I am only gradually, reluctantly, persuaded that an alternative to staying is logical. My sense of history and tradition argues for remaining, as does my desire for preservation of historic buildings and disdain for new corporate-headquarters-style buildings.
The discussion of the labor market leaves me cold, makes me angry.
However, IFF (if and only if) the deficiencies—lack of Internet service (presumably something that Verizon, ATT, etc. cannot fix? hard to imagine), accessibility issues, mold, etc., are accurately reported (having never been there, I can only accept reports, having no objective knowledge), then there is a reasonable case for a move.
I take the 3–4 years with a grain of salt, and as for the potential of losing senior staff: tough. No organization guarantees no moves when a job is taken. We are not QUITE as connected to Boston as the Catholic Church is to the Vatican (though it might be close ).
There are a few points on which I am unbendable, however, as follows:
(1) no new building, custom built for us; that is a luxury that we simply cannot afford, and sends a much-too-exclusive message
(2) no leased space; we cannot look back at a box of receipts instead of retaining equity in our headquarters. Too many of our congregations have gotten into financial trouble by giving up their parsonage; we must not do the same at the denominations level.
(3) any money gained that is not used for a new-to-us building must be retained for future capital projects, not spent on programming that is fleeting. It is a “spend the interest, not the principal” approach that suits long-range planning.
(4) We must be accessible to public transportation and incorporate as many environmentally beneficial choices as possible: skylight, operating windows, dual-level flush toilets, etc. To do otherwise would be hypocritical, given our emphasis on Green Sanctuaries.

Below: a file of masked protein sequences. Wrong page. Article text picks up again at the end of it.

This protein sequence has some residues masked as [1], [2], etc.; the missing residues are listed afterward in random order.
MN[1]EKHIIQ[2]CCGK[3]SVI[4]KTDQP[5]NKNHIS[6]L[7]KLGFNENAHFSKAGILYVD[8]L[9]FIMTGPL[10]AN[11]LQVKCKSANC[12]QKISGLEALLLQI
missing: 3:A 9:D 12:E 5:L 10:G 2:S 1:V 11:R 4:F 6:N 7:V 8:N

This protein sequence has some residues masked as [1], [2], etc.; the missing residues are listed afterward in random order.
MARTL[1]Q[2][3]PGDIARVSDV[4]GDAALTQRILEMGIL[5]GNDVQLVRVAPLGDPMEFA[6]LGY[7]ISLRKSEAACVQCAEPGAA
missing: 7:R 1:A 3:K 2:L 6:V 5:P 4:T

To me, this is a very tall order. I do not know whether it is possible to meet all, or even most, of these conditions. If not, then we stay where we are, for my money—but if we can find the right place, I can accept it.

Linda Laskowski said...

Thanks for the feedback, Sally. I understand the attachment as I was there as well. You will find most of your concerns spelled out in Board policy in my January 31 blog post,;postID=86568589683391528

Leases for large office spaces are a very different beast than residential, so the analogy for #2 doesn't exactly apply. It is more of a financing than a risk decision.

FunInTheSunNewHQ said...

San Francisco, Sacramento, Long Beach etc. etc. the UUA should move it's center of gravity to where many UUs live. And California is the perfect candidate because of it's great weather, high percentage of UUs compared to other states, and it's progressive attitude that reflect that of Unitarians. Moving the HQ to California would be a Strategic move, which would also generate much needed publicity/attention to the movement. Infuse new energy by moving to The Golden State. After all, it's the 2nd state with the highest number of congregations and adherents right behind MA

Arthur Ungar said...

Sorry that I didn't see this earlier.

I think that we should sell the building and not leave Boston. Although history is nice, it's only since 1927. The inefficiency and inaccessibility are overwhelming.

I was in 25 many times when I represented PCD as UUA Trustee. It is beautiful for the public, but dismal for the staff.

John will need a really long chain from Monterey to Boston.

Art Ungar